Although many people find the prospect of returning to education daunting, Dr Carolanne O’Mahony found a wide range of supports in place at CUBS to help ease the transition.
One of the most powerful things about academic study is the opportunity it affords students to reflect and apply their insights.
For Carolanne O’Mahony, a recent PhD in Business Information Systems (BIS) graduate, academic research gave her the opportunity to further develop analytical skills and pass on the management skills she attained while working at Dell.
Although many people find the prospect of returning to education daunting, Carolanne found a wide range of supports in place at CUBS to help ease the transition.
Now a lecturer in the BIS department, her research topic contributes to the growing field of E-health research, which is a speciality at Cork University Business School.
‘I selected the PhD in BIS from UCC because of the training and support offered in first year… I had always wanted to pursue further education and researched several options.’
‘However, it is daunting returning to education. I did not have academic research experience and was not sure of what topic I wanted to research. The PhD in BIS allowed me time in the first year to develop research skills and choose my PhD topic.’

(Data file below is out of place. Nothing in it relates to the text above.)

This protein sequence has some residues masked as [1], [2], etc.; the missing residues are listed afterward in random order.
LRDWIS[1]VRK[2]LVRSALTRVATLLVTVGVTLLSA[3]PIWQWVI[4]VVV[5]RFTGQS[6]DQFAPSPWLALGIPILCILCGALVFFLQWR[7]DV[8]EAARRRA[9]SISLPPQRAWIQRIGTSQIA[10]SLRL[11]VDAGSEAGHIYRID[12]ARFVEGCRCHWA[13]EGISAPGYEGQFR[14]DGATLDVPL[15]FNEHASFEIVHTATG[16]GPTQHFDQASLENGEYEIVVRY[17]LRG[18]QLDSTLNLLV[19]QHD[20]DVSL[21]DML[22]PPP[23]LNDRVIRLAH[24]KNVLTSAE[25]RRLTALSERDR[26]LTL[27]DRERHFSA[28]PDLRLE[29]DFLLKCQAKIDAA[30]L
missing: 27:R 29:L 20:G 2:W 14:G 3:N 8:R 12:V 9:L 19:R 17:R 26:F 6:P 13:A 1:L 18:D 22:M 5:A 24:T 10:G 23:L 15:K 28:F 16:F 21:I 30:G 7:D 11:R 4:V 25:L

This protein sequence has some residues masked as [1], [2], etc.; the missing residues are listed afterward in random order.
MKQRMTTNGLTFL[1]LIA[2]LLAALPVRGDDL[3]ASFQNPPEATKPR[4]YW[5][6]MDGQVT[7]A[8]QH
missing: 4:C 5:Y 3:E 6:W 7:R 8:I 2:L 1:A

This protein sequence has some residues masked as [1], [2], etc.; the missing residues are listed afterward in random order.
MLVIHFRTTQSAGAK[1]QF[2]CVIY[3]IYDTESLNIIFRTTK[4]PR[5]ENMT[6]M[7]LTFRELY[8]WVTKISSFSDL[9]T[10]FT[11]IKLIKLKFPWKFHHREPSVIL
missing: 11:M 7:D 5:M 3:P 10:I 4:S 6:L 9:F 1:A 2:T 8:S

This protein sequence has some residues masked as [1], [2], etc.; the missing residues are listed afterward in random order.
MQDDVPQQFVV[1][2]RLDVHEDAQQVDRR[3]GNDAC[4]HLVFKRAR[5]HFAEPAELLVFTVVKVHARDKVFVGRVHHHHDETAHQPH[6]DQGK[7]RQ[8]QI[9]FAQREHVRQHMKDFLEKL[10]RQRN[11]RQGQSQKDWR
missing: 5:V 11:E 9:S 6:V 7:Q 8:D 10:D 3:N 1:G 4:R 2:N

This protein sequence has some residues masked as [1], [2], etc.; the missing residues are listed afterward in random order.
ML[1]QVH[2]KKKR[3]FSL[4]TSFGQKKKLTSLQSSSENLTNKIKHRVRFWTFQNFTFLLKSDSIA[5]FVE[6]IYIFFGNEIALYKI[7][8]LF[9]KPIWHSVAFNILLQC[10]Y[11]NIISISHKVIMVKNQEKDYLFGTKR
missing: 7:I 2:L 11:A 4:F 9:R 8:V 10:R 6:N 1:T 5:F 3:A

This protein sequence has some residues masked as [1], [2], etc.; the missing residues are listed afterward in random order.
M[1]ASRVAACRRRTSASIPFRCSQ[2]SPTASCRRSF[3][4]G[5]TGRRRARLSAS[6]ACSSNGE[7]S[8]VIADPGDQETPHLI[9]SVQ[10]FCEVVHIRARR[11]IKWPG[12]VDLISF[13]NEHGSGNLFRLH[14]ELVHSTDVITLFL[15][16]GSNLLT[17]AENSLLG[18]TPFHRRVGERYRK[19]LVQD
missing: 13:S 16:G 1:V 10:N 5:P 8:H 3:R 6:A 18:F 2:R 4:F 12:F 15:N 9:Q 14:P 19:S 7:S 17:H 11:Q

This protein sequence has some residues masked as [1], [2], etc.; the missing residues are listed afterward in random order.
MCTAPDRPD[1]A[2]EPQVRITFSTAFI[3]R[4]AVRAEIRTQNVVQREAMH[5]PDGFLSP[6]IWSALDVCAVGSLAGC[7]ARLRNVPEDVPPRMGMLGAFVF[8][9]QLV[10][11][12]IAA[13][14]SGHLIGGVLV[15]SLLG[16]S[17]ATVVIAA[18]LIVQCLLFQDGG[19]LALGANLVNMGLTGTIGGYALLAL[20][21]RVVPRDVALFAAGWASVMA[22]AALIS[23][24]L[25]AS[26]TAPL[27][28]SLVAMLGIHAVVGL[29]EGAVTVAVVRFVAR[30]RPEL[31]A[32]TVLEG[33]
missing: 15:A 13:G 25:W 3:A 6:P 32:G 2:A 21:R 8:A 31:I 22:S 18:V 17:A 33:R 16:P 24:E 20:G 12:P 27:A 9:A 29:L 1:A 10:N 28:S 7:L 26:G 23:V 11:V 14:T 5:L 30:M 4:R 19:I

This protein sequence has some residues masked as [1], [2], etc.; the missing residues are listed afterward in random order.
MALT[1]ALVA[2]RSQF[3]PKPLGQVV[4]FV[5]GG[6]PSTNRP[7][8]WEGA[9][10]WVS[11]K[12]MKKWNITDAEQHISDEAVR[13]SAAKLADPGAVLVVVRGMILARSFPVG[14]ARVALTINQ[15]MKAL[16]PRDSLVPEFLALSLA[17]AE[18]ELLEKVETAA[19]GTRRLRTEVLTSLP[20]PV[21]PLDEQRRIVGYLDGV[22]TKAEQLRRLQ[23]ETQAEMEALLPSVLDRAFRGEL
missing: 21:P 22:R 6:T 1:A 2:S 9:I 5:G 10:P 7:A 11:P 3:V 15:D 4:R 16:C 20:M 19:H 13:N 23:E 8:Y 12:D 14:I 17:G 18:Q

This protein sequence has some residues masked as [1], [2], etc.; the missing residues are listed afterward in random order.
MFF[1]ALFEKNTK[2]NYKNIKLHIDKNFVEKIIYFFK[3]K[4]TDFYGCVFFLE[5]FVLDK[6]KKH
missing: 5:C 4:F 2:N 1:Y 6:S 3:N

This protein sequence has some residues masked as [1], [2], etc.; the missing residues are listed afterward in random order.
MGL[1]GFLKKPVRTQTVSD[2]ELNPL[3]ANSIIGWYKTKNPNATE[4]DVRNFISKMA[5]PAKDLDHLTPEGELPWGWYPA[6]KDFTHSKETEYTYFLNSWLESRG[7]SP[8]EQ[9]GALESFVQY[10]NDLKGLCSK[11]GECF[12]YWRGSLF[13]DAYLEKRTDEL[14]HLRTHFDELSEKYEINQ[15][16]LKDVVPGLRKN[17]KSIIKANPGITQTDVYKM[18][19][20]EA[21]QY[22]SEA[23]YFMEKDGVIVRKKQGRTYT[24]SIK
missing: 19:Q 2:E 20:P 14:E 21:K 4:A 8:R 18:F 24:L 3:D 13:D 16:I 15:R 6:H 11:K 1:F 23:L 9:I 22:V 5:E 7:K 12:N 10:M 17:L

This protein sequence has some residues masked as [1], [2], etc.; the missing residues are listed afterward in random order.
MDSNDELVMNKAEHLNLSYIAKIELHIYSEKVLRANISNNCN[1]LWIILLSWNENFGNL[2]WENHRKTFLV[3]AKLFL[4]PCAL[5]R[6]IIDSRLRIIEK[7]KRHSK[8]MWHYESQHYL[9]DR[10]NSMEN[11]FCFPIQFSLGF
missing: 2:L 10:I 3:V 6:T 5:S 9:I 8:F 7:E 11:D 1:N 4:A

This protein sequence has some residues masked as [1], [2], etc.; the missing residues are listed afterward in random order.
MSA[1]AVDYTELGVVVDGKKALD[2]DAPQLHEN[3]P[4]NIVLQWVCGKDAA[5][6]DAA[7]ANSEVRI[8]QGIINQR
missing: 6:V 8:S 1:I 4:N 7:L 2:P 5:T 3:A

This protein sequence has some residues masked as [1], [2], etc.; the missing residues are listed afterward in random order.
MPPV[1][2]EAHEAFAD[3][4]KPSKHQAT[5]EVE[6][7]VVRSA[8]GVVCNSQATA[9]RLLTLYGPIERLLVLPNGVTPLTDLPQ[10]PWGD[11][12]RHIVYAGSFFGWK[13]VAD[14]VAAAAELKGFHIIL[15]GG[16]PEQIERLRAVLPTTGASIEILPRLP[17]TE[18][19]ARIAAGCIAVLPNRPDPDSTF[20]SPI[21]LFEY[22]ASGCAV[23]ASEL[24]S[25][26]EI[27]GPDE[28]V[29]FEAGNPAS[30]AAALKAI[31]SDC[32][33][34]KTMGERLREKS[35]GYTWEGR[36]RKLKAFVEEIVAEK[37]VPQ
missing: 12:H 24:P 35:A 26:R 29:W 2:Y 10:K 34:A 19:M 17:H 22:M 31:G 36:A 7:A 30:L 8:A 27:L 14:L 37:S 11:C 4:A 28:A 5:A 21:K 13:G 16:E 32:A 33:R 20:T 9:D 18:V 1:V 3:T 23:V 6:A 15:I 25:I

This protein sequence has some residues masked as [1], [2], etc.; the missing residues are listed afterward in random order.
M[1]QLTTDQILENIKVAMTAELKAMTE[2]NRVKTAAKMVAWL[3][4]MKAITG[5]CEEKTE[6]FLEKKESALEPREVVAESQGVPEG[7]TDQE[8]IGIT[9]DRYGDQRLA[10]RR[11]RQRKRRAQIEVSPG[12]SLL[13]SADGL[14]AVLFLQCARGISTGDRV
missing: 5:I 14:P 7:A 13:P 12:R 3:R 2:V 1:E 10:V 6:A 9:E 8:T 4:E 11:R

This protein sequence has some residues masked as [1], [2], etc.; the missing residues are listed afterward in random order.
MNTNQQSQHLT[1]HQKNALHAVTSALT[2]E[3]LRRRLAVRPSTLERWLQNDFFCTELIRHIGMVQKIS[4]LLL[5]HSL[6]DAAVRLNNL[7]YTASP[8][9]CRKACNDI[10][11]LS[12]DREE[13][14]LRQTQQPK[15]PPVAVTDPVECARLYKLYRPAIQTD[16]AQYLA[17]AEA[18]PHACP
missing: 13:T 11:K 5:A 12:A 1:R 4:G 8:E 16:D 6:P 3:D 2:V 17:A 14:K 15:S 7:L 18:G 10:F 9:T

‘In the end I chose to focus my PhD on the Information Behaviour of Expectant and New Mothers. My PhD was a longitudinal study, with the objective of producing design guidelines for better online eHealth Resources.’
‘As part of the programme, PhD candidates are given two supervisors which I think is an advantage over other programmes. Having two supervisors gives you an extra layer of support and an extra person to discuss and debate ideas with.’
‘A PhD is a very personal journey, and it is very important to have people who understand, and who you can discuss ideas with. I found my supervisors very good for this. I also found my other PhD candidates very supportive as we all shared a lab and we often bounced ideas off each other.’